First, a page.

LCMS World Mission Purpose StatementPraying to the Lord of the Harvest, LCMS World Mission, in collaboration with its North American and worldwide partners, will share the Good News of Jesus with 100 million unreached or uncommitted people by the 500th anniversary of the Reformation in 2017.
LCMS World Mission adopted this new purpose statement in 2002 for the following 15 years to direct the mission effort entrusted to the organization by the Synod in its bylaws. Under the larger umbrella of the Ablaze! movement, it emphasizes four core components of the way LCMS World Mission approaches our Lord’s Great Commission task:
The purpose statement of LCMS World Mission intentionally begins with prayer. Truly, prayer is most important in any effort to share the Good News of Jesus with others for whom Christ Jesus died, for our Lord says, “Ask and it will be given to you; seek and you will find; knock and the door will be opened to you.” (Matt. 7:7)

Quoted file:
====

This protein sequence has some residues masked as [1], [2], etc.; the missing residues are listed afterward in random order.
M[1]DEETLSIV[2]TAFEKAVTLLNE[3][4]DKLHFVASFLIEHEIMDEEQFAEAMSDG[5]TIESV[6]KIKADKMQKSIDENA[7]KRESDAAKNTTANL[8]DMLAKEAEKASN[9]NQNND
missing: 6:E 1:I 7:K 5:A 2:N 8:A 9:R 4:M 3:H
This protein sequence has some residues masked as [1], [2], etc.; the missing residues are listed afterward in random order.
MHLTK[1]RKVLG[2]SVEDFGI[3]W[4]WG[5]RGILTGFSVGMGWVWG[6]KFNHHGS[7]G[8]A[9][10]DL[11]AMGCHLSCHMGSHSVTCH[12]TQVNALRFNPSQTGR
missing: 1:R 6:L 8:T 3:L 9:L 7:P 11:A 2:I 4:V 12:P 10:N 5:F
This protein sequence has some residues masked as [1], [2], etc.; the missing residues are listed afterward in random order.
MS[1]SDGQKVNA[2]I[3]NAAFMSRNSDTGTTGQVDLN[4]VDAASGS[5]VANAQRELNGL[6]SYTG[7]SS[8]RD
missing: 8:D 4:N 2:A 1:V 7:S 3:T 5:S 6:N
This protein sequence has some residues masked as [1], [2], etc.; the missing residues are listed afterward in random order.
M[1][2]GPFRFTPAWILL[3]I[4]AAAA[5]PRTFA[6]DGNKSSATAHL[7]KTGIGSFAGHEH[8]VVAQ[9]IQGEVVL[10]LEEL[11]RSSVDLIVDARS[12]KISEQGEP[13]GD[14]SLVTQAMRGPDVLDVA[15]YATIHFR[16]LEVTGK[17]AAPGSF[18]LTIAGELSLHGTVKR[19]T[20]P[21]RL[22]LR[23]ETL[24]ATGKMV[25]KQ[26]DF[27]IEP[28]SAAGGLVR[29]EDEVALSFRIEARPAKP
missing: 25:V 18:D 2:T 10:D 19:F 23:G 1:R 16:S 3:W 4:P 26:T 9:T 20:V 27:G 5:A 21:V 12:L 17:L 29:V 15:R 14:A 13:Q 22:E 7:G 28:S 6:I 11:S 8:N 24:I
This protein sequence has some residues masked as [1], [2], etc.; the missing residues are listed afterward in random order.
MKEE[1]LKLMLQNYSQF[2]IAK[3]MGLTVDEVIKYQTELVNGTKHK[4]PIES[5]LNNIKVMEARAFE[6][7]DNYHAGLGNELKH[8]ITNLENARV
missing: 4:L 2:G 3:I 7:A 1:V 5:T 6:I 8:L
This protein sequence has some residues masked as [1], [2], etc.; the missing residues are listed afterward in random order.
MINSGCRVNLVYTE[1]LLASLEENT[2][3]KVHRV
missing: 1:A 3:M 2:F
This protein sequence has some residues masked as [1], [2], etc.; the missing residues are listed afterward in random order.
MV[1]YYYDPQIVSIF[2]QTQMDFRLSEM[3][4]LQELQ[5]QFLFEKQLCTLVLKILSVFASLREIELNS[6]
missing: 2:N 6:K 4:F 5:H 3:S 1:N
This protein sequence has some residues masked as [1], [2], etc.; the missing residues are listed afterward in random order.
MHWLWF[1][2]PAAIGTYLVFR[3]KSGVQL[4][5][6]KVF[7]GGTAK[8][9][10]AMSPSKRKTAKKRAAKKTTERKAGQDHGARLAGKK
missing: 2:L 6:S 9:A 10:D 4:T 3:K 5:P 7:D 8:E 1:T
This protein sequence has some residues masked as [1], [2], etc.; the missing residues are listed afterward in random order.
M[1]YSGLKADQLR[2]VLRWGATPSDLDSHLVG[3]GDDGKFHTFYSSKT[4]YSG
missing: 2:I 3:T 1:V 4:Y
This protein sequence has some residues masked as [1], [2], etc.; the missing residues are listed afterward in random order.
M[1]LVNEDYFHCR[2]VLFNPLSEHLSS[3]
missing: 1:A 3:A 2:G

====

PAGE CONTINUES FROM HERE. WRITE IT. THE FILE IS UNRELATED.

There are a growing number of Lutheran mission societies, such as Lutheran Bible Translators, People Of the Book Lutheran Outreach, and Lutheran Heritage Foundation, which are involved in mission work throughout the world. These partners often work with LCMS missionaries, as well as our partner churches. LCMS World Mission desires to build strategic partnerships with entities such as these, so that our total LCMS resources can be used in the most efficient and effective ways possible.